I'm not defending the attitudes of mental health workers (and I have been guilty of it myself), but I'm giving my explanation for why they tend to occur.

Typical situation with a client of mine with borderline personality: eventually, the psychiatrist and myself reached the conclusion that any more changes to medication were absolutely not going to help this individual, and that she needed to seek therapy. I presented this to the client and she refused therapy, screaming at me at the top of her lungs for quite a while. I was forced to tell her that if she continued to refuse to follow the recommendations of her doctor, he would eventually refuse to treat her and her spot would be offered to someone else. She stayed away for about 4 months, at the end of which time she came back and told me how much better she was doing now that she was seeing a therapist. And she apologized for her behavior to me. Eventually, she said she didn't need our services any more because she had her therapist and medication from her family doctor. But this was after three years of scenes like the screaming one. In a tough job, it really is a remarkably difficult situation to deal with.

Again, as I said at the beginning, I desperately wish more people had access to quality therapy, but it's seen as not cost-effective to both public policy makers and insurance companies, regardless of the fact that in the case of borderline personality, it does save a lot of money on medication and hospitalizations.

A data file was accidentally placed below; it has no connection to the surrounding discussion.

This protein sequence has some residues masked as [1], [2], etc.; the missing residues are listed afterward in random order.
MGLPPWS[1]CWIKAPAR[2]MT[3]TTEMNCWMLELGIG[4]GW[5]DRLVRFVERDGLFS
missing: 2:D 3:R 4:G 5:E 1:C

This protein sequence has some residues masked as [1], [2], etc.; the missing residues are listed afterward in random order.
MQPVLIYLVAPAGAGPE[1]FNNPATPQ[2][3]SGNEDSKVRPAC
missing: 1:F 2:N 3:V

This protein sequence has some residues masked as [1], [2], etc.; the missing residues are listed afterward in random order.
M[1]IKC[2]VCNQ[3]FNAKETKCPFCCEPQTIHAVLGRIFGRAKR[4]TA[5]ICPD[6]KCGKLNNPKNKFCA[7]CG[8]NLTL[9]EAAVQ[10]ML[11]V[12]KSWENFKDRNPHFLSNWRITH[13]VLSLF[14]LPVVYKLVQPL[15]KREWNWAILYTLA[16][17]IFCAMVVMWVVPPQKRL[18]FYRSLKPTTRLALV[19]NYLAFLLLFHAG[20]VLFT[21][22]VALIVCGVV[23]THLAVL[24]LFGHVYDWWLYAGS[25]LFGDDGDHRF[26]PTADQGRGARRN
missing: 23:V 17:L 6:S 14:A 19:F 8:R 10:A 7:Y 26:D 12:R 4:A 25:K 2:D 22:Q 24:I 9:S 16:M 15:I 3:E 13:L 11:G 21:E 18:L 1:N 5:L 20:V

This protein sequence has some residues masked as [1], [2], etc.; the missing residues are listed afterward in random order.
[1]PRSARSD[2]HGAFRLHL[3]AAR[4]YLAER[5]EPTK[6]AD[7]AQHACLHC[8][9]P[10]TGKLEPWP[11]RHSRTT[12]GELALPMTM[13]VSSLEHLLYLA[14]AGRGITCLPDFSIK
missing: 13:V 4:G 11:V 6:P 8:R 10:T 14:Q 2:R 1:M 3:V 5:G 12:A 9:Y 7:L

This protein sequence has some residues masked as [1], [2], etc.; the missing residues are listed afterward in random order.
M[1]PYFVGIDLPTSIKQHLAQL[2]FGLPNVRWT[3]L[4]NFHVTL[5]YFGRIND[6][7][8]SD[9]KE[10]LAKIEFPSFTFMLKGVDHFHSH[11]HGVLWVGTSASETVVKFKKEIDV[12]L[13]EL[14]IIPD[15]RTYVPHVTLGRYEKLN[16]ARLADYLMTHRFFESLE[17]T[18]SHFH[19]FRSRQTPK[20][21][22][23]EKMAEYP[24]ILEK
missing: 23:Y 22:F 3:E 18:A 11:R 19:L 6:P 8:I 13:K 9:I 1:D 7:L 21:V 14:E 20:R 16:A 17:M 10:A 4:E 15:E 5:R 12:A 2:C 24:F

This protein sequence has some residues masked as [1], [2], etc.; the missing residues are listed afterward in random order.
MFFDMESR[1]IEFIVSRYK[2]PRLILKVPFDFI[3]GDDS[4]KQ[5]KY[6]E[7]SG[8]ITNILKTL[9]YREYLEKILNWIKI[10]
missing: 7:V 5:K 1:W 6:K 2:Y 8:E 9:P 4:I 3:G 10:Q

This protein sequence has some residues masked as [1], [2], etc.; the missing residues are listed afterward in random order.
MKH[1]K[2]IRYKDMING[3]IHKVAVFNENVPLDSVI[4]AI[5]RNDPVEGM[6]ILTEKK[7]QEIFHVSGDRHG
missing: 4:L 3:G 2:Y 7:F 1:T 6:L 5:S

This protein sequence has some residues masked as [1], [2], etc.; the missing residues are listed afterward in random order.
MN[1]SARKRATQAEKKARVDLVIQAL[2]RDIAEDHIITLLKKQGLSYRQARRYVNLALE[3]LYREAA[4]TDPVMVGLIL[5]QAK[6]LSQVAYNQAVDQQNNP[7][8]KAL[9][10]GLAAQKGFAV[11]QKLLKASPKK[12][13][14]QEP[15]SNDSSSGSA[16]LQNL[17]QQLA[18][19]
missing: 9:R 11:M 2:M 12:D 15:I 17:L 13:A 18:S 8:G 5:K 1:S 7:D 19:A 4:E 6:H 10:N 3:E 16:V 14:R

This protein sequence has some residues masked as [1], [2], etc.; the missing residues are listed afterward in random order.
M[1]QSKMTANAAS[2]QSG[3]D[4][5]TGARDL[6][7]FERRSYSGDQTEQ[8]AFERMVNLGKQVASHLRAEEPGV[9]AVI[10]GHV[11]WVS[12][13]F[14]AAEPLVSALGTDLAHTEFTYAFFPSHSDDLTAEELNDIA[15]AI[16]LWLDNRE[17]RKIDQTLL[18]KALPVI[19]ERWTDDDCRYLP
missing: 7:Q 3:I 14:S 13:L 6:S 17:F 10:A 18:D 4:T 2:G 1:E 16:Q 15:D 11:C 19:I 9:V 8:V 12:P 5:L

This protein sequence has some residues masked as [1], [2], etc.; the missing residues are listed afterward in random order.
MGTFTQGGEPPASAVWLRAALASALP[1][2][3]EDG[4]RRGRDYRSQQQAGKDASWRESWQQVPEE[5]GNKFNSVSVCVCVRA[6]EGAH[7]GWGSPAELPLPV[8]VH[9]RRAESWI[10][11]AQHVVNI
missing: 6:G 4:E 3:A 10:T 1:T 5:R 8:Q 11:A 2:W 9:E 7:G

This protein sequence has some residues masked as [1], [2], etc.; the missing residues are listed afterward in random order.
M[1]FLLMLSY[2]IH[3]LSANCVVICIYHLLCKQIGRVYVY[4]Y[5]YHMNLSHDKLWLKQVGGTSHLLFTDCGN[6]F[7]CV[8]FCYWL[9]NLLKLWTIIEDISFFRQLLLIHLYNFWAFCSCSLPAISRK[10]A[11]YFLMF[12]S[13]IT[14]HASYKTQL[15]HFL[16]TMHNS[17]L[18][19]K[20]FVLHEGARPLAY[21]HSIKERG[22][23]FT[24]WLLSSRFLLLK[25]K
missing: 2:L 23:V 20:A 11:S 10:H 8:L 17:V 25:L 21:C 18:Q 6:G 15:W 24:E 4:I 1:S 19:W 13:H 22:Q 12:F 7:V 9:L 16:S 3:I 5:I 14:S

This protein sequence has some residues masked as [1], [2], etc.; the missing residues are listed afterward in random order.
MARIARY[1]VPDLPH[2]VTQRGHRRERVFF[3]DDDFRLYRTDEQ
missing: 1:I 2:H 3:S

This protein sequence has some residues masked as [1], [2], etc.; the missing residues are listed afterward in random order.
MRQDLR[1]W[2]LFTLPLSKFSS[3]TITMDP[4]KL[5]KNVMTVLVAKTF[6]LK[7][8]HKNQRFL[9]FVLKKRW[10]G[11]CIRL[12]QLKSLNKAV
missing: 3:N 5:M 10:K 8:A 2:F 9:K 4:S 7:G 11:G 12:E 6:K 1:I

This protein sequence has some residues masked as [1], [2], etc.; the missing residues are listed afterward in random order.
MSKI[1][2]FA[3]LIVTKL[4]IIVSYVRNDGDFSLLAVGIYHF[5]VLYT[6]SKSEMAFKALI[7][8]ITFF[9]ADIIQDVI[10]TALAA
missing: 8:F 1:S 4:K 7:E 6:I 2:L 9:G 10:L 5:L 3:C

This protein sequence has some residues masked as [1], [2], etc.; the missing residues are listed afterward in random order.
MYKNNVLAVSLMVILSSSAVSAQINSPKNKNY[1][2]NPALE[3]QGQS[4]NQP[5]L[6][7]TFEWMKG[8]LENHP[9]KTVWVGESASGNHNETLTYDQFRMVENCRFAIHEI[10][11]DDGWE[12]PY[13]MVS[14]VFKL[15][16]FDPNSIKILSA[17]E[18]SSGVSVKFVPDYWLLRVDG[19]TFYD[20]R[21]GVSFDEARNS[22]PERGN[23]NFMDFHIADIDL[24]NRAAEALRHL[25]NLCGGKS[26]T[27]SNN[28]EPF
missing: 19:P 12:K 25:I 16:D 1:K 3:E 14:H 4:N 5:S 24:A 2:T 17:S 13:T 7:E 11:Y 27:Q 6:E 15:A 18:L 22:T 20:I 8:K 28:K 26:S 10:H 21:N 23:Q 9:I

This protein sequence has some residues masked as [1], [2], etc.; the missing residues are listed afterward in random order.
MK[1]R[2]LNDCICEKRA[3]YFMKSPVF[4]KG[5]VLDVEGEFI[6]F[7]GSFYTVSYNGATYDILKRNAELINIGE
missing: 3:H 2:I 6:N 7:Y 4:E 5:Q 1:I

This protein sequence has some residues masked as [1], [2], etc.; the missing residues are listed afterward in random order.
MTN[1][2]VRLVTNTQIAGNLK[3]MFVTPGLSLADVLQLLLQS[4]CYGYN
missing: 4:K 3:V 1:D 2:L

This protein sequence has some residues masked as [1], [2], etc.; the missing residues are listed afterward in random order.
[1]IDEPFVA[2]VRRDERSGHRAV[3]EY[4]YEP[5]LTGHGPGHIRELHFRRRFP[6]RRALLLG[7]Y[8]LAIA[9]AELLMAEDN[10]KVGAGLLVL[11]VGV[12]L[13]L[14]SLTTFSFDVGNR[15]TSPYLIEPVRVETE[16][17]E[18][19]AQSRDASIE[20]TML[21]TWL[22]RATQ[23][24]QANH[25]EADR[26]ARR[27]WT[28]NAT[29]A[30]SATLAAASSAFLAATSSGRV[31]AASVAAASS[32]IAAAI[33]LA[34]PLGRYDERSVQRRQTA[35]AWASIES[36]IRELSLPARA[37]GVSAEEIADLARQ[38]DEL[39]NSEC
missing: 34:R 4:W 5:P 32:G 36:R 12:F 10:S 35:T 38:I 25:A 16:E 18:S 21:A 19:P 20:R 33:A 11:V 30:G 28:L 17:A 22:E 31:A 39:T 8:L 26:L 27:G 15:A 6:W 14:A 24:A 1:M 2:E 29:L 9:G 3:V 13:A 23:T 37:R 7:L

posted by threeturtles at 8:46 AM on June 25, 2011 [7 favorites]

I just posted in another thread about how I received a "crash course" in DBT during a partial hospitalization program, but it was so weirdly truncated to accommodate a constantly changing roster of patients with depression, bipolar and anxiety. Once I did the research on my own and learned about the acceptance/chage dialectic, the point of the program became much more clear. My roommate when I was inpatient had BPD, and I can see how this could help her so much. I've actually been teaching some of the skills to my kids, especially my anxious OCD one.
posted by Biblio at 1:48 PM on June 25, 2011

It's so hard to fight your way out from inside something like that. But to overcome your struggles not only enough that you can function day-to-day but also provide light to innumerable other lost souls...

It's nothing short of wonderful. Thanks, Marsha. I'm glad you were finally able to like yourself. I hope you know a lot of other people like you, too.
posted by Eideteker at 9:11 AM on June 27, 2011

“I was in hell,” she said. “And I made a vow: when I get out, I’m going to come back and get others out of here.”

That's what got me. These are the words of a true hero. I'm getting out, but I'm coming back for you. Thank you for this.
posted by jpolchlopek at 11:30 AM on June 29, 2011 [8 favorites]